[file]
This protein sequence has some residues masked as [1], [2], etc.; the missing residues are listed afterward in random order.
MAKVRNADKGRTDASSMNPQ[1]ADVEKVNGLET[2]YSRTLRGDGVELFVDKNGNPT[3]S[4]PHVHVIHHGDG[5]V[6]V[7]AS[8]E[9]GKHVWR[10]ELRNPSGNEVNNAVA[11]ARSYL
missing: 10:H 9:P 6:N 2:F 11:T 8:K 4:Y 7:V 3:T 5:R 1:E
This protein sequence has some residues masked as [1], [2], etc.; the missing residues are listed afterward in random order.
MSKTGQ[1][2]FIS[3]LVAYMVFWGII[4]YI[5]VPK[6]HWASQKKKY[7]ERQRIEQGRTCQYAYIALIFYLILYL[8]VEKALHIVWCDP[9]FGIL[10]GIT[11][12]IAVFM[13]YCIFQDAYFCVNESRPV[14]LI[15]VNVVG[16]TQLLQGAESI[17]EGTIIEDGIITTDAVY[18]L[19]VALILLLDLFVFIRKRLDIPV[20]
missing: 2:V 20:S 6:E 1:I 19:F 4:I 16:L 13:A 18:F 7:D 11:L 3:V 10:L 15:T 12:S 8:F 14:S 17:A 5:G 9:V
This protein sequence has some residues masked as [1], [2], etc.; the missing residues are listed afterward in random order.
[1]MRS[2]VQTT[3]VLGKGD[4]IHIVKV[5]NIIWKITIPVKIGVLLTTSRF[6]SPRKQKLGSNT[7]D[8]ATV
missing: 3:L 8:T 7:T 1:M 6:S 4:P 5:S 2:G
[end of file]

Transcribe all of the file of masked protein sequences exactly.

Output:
This protein sequence has some residues masked as [1], [2], etc.; the missing residues are listed afterward in random order.
MAKVRNADKGRTDASSMNPQ[1]ADVEKVNGLET[2]YSRTLRGDGVELFVDKNGNPT[3]S[4]PHVHVIHHGDG[5]V[6]V[7]AS[8]E[9]GKHVWR[10]ELRNPSGNEVNNAVA[11]ARSYL
missing: 10:H 9:P 6:N 2:F 11:T 8:K 4:Y 7:V 3:T 5:R 1:E
This protein sequence has some residues masked as [1], [2], etc.; the missing residues are listed afterward in random order.
MSKTGQ[1][2]FIS[3]LVAYMVFWGII[4]YI[5]VPK[6]HWASQKKKY[7]ERQRIEQGRTCQYAYIALIFYLILYL[8]VEKALHIVWCDP[9]FGIL[10]GIT[11][12]IAVFM[13]YCIFQDAYFCVNESRPV[14]LI[15]VNVVG[16]TQLLQGAESI[17]EGTIIEDGIITTDAVY[18]L[19]VALILLLDLFVFIRKRLDIPV[20]
missing: 2:V 20:S 6:E 1:I 19:F 4:I 16:L 13:A 18:F 7:D 11:L 3:V 10:L 15:T 12:S 8:F 14:S 17:A 5:G 9:V
This protein sequence has some residues masked as [1], [2], etc.; the missing residues are listed afterward in random order.
[1]MRS[2]VQTT[3]VLGKGD[4]IHIVKV[5]NIIWKITIPVKIGVLLTTSRF[6]SPRKQKLGSNT[7]D[8]ATV
missing: 3:L 8:T 7:T 1:M 6:S 4:P 5:S 2:G